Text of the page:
The perfusion fraction f relates to the microvascular blood volume, or, to be more exact, to the “incoherently flowing” blood volume. D* holds information on blood speed and should be understood as the measured diffusion coefficient of the microvascular compartment, which also includes thermal motion of the blood constituents. Finally fD*, which is the multiplication of the perfusion fraction and the pseudodiffusion coefficient, is thought to be related to blood flow [11] or, in other words, to the quantity of blood flowing through a unit tissue per unit time. The perfusion fraction maps are generally less noisy in the brain compared to the D* and fD* maps, and for this reason, most clinical studies have concentrated on this parameter.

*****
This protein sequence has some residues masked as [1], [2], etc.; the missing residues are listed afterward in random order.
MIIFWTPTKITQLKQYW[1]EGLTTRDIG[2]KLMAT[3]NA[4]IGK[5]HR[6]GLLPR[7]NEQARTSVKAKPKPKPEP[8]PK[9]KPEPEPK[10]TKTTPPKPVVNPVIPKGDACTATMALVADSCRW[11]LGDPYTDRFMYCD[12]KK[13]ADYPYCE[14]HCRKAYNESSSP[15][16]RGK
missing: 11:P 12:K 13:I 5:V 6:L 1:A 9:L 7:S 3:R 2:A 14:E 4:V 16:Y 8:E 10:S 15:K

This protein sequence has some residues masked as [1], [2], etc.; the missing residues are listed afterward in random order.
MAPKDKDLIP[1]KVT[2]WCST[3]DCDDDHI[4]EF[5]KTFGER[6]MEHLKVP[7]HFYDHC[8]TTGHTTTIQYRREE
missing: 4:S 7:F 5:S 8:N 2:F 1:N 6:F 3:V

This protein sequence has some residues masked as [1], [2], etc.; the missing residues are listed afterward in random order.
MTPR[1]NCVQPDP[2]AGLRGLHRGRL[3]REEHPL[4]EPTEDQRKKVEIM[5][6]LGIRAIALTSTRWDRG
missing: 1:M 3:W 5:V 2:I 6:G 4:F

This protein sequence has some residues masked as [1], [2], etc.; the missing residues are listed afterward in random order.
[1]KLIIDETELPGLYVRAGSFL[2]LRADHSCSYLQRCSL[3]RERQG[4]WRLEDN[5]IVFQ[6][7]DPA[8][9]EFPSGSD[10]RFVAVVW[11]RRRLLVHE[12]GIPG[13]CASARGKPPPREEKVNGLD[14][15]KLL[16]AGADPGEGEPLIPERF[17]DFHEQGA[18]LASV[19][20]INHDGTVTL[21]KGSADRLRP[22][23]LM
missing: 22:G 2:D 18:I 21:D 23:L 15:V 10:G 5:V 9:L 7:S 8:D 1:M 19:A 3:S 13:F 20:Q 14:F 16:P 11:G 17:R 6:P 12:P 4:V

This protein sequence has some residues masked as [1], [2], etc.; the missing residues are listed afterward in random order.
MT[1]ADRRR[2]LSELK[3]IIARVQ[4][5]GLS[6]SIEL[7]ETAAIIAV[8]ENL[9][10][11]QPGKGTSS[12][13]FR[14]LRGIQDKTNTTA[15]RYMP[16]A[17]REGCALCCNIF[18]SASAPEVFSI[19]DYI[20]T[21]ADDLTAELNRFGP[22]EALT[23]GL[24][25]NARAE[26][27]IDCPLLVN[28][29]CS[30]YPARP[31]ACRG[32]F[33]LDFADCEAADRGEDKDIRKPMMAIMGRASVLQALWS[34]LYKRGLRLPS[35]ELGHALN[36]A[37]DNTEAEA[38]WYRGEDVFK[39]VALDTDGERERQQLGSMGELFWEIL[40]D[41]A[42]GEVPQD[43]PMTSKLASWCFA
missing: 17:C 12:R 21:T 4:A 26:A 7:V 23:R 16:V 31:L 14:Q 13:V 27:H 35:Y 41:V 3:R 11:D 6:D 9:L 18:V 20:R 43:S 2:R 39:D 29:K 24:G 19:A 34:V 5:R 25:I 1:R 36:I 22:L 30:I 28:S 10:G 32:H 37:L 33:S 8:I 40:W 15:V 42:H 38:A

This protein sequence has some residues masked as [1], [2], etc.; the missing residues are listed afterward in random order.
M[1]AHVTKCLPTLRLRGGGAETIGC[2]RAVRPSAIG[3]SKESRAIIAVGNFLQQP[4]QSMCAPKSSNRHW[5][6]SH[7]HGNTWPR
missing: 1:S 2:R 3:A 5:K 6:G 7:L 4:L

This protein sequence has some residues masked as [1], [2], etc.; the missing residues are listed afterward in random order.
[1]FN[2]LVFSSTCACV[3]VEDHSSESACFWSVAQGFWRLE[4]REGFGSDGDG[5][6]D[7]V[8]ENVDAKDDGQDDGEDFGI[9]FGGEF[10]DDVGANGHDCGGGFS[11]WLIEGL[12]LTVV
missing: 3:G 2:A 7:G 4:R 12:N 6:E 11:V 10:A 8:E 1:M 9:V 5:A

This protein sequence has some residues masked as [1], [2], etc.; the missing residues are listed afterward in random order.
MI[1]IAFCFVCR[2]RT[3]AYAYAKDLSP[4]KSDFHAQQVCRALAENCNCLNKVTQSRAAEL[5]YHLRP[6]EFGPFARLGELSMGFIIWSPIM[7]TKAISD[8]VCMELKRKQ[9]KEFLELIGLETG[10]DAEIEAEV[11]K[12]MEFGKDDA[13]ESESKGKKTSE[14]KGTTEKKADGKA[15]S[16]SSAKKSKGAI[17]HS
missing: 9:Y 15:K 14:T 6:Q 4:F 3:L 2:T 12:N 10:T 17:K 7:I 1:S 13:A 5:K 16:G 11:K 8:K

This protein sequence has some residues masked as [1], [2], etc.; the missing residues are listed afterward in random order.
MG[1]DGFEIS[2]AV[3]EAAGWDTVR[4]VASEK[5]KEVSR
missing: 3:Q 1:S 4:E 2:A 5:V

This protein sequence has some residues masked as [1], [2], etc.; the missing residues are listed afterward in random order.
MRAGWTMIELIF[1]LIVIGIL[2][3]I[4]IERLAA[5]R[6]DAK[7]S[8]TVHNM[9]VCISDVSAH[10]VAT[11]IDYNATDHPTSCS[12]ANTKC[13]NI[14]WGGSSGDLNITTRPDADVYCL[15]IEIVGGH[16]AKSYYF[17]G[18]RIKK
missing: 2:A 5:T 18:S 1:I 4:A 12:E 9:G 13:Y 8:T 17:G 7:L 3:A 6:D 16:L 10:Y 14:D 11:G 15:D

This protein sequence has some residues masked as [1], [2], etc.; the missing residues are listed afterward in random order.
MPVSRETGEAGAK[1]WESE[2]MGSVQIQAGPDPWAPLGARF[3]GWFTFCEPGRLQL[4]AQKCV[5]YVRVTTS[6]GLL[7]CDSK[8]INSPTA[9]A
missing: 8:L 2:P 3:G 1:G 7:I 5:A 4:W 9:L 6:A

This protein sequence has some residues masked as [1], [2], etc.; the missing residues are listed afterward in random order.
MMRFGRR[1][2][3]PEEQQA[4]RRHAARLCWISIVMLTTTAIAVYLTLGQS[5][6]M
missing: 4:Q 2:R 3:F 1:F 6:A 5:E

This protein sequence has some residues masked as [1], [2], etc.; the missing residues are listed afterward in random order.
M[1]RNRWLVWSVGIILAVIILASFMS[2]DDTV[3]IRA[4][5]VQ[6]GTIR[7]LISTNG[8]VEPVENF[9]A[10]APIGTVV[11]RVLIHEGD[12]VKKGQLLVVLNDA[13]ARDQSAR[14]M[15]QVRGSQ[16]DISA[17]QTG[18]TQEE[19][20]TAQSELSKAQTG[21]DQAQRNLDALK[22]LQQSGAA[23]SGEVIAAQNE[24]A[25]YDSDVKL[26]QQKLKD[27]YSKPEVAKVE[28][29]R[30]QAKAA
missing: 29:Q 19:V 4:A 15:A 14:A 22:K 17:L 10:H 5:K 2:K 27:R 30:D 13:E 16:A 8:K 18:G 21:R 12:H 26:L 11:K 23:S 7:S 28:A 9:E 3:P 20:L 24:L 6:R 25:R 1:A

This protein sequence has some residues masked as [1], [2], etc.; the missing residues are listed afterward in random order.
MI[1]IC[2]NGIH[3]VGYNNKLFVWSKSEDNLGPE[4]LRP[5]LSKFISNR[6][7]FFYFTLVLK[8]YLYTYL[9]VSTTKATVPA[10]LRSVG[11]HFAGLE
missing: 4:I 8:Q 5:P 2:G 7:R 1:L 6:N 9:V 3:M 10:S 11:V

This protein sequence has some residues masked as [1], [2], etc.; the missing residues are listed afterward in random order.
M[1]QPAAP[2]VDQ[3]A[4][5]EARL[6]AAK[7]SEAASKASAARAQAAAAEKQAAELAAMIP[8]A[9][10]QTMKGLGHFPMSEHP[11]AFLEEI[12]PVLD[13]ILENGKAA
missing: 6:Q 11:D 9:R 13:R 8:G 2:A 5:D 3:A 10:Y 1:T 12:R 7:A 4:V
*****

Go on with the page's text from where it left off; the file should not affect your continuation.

The sources of incoherent motion in a biological tissue can be multiple, and the IVIM perfusion parameters should be interpreted with this knowledge in mind. For example, in the brain, partial volume between the cerebrospinal fluid compartment and brain cortex might lead to an intravoxel biexponential behavior because the apparent diffusion coefficient of the cerebrospinal fluid is larger than that of the brain. Cerebrospinal fluid pulsation itself can lead to incoherent motion, most prominently in the sulci in the sylvian cistern and at the level of the foramen of Monro (Fig 3.1). The cerebrospinal fluid signal can be nulled using an inversion recovery pulse, such as in the widely used fluid attenuation inversion recovery (FLAIR) sequence, but due to the relative comparable T1 of blood to the cerebrospinal fluid, the signal of blood is also reduced significantly, to one-third of the total blood signal. By using a T2-prep inversion pulse compared to a conventional 180° inversion pulse, 50% more signal from blood can be recovered [12]. Such a T2-prep inversion pulse allows a significant increase in the contrast of high- grade tumors compared to the underlying normal brain parenchyma (Fig 3.2). The pulsatility properties of the cerebrospinal fluid can also be directly investigated with IVIM [13].